SQL Server is a relational database management system (RDMS) first developed by Sybase, Ashton-Tate, and Microsoft in the late 1980s and through the early 1990s. It started as an RDMS for non-Microsoft computers until version 4.2. Microsoft ultimately purchased the rights to the code and focused on making it a fully integrated product for their systems. By SQL Server 2005, all legacy code had been replaced or rewritten.

While SQL Server is the number one RDMS for business applications in the world, it is not heavily used in web based applications. SQL server is a proprietary RDMS that works natively in Microsoft enviroments. There are two primary, Microsoft proprietary, query languages that work with a SQL Server. It was designed primarily for business applications and for Microsoft environments that require a lot of updating and information changes in data. SQL Server does not have a free version like MySQL, but SQL Server has strong feature updating, security management, and bug fixing support.

There are, at this time, 12 different types of SQL Server. The 12 types range from a single user on a single computer, to what they call “Big Data” versions, which are applications that require the ability to support large numbers of users accessing large amounts of data simultaneously. Microsoft has been developing SQL Server to be more capable of handling large web applications and databases, as well as data warehousing.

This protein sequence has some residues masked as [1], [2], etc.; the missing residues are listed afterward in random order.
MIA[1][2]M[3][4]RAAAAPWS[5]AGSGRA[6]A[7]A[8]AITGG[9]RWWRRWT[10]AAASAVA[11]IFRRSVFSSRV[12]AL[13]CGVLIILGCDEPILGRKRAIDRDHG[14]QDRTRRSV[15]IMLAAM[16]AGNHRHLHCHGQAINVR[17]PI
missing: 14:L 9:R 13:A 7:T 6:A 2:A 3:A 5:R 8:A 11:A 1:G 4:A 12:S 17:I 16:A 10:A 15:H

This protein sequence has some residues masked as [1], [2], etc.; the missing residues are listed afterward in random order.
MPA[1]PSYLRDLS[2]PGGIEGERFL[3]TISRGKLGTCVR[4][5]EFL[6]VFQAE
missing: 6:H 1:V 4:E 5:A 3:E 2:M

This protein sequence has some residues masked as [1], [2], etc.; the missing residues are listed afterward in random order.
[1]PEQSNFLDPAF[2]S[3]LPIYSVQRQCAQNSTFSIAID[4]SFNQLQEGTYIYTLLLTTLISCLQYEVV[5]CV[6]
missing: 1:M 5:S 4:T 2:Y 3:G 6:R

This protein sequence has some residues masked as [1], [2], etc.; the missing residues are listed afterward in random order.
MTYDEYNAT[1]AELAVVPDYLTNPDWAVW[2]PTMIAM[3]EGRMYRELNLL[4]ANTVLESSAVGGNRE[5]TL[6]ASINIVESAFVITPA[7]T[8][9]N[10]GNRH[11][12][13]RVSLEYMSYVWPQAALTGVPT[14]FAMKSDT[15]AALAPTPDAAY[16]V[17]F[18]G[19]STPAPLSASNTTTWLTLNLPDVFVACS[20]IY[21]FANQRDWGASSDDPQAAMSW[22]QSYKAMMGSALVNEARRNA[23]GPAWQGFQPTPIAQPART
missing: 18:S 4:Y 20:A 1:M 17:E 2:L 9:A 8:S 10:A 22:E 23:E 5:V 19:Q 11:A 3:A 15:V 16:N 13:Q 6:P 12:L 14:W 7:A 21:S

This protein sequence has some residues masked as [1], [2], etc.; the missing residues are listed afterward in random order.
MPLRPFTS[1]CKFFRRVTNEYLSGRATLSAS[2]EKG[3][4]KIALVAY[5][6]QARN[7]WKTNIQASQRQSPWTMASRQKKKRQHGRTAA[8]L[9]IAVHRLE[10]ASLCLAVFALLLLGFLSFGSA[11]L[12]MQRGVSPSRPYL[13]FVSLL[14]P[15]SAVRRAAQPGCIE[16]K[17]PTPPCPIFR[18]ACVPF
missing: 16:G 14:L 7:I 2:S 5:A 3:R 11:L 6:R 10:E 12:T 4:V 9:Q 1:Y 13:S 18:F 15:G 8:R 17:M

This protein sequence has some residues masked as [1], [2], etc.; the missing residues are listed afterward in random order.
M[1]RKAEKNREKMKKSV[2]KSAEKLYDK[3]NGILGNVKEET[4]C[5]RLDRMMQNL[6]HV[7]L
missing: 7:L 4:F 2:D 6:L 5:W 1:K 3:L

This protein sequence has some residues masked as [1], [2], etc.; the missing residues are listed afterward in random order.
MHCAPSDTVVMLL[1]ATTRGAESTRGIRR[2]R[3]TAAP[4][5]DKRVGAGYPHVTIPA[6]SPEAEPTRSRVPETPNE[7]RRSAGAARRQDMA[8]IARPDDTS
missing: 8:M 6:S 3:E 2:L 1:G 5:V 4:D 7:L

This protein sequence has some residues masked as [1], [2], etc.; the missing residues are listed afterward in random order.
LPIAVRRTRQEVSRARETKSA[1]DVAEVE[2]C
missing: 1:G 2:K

Microsoft’s most recent version, SQL Server 2012, supports in-memory technology, clusters, Always on Availability, creating multiple instances of databases, and several other speed and failover technologies.

SQLServer has some technical and programming differences from other SQL RMDSs in how data is managed and accessed. The easiest explanation of the difference between SQL Server and other RMDS’ is to liken it to a dialect of the SQL language. Each SQL RMDS is written for SQL, but each RMDS uses slightly different paradigms based on their intended uses, the user’s environment, operating systems, and target market. Each RMDS thus has different ways of performing some functions, and will typically either lack functions that other RMDSs use or have functions that won’t translate to another RMDS. For instance, SQL supports XML where some other RMDSs do not.